overeating all in your mind? How can we control our portions?
Finally reading my October issue of Cooking Light magazine this Saturday morning and ran across an interesting article “10 Little secrets of Portion Control”. The tips they offer to eat healthier and control your portions are similar to what I’ve been talking about during my Eating Healthy Lunch n Learns (some tips listed below). What was really interesting is Cornell University food psychologist, Brian Wansink PhD’s, findings of how we think about portions. He says “The cards are stacked against most Americans. Our bodies think we’re still hunter-gathers threatened by imminent famine at the end of every season.” He also states; “….we’re bombarded by subtle and not-so-subtle cues that trigger instructive as opposed to conscious eating behavior.”
Other interesting findings in the article are:
· We pour 19% more juice into a glass that is short & wide versus a tall and thin glass because because the eye is a poor judge of volume in relation to height and width.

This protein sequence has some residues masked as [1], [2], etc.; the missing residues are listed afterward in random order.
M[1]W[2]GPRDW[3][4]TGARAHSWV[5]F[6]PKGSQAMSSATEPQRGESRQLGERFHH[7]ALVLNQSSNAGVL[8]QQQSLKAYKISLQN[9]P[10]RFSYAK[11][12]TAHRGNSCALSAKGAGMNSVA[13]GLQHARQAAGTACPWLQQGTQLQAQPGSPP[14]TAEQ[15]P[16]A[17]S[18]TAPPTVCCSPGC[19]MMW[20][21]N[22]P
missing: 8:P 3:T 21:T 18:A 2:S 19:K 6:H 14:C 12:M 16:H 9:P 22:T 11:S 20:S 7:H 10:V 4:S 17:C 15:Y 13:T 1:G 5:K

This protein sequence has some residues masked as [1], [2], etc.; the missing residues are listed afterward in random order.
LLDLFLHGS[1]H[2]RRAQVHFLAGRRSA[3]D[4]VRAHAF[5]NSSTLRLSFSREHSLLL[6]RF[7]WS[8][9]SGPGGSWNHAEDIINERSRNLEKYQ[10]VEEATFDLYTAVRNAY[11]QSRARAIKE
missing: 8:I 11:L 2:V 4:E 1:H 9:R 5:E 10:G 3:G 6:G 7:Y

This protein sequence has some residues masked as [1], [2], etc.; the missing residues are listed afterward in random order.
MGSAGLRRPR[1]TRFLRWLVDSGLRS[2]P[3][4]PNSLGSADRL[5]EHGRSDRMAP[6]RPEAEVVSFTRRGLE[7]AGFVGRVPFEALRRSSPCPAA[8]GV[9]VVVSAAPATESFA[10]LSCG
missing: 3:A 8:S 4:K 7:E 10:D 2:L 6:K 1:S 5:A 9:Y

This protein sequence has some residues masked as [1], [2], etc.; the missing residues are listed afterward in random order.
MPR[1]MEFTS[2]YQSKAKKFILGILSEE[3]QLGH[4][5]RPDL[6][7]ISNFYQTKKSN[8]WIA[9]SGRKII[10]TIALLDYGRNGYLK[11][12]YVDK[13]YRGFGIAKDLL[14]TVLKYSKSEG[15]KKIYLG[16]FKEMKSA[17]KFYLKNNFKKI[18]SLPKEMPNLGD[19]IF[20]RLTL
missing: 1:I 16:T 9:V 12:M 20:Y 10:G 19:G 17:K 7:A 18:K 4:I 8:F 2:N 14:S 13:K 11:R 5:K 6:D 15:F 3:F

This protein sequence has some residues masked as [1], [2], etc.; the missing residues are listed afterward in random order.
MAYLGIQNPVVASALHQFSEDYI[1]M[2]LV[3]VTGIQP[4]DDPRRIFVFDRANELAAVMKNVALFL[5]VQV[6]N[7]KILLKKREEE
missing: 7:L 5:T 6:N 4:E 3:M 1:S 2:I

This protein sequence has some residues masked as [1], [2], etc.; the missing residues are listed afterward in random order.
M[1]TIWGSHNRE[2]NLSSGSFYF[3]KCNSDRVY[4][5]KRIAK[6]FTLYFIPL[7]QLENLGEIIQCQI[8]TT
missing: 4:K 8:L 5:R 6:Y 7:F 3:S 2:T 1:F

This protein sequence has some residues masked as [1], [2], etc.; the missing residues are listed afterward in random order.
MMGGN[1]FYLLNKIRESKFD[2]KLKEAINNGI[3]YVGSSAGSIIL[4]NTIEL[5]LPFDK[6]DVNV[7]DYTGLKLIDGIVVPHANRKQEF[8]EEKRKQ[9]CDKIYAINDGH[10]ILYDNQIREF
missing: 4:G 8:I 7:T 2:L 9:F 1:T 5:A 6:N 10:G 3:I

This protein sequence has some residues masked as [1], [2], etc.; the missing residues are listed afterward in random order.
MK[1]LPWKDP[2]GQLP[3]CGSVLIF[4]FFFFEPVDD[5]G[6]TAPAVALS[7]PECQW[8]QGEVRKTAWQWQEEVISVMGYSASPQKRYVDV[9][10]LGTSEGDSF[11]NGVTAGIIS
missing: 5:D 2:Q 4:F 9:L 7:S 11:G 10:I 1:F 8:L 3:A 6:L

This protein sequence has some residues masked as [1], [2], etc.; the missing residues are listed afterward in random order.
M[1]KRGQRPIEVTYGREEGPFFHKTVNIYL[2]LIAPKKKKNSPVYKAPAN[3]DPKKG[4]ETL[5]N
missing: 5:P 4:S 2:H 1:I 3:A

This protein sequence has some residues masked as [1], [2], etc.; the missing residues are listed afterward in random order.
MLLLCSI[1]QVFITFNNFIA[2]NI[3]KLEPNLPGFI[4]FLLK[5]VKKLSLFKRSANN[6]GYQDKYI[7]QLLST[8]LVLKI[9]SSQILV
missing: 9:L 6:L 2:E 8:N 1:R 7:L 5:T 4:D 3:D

· Subjects who ate while watching television consumed nearly 30% more food
So I wonder, how do we change these behaviors – how do we re-program our brains? I believe we need to continue to reminder ourselves (by writing & reading this article), and by putting key practices in place to help us keep our portions under control. So next time you are starving and want to super-size your meal, refer back to this article:
Here are some suggestions recommended in the article and some recommended by yours truly:
· Use smaller plates: 8” – 10” plate
· Before eating, divide the plate in half, fill the largest half with fruits or vegetables, Leaving the rest for equal parts protein and starch
· At a restaurant that provides bread as soon as you sit down, ask the waiter to remove the bread from the table
· Also at a restaurant, reserve half of your meal to take home for lunch the next day. If you set it aside first, you’ll only eat what’s on your plate.
· Avoid eating while watching TV or working on the computer
· SLOW DOWN – if you eat slowly you’ll notice when your full (something yours truly struggles with all the time!)
· Use tall thin glasses instead of short wide ones – some drinks are only empty calories
To read the entire article, pick up the latest issue of Cooking Light Magazine (10/2009). You can also learn more about Dr. Wansink book at http://mindlesseating.org/index.htm or follow him on twitter – http://twitter.com/mindlesseating.
Happy Eating my friends!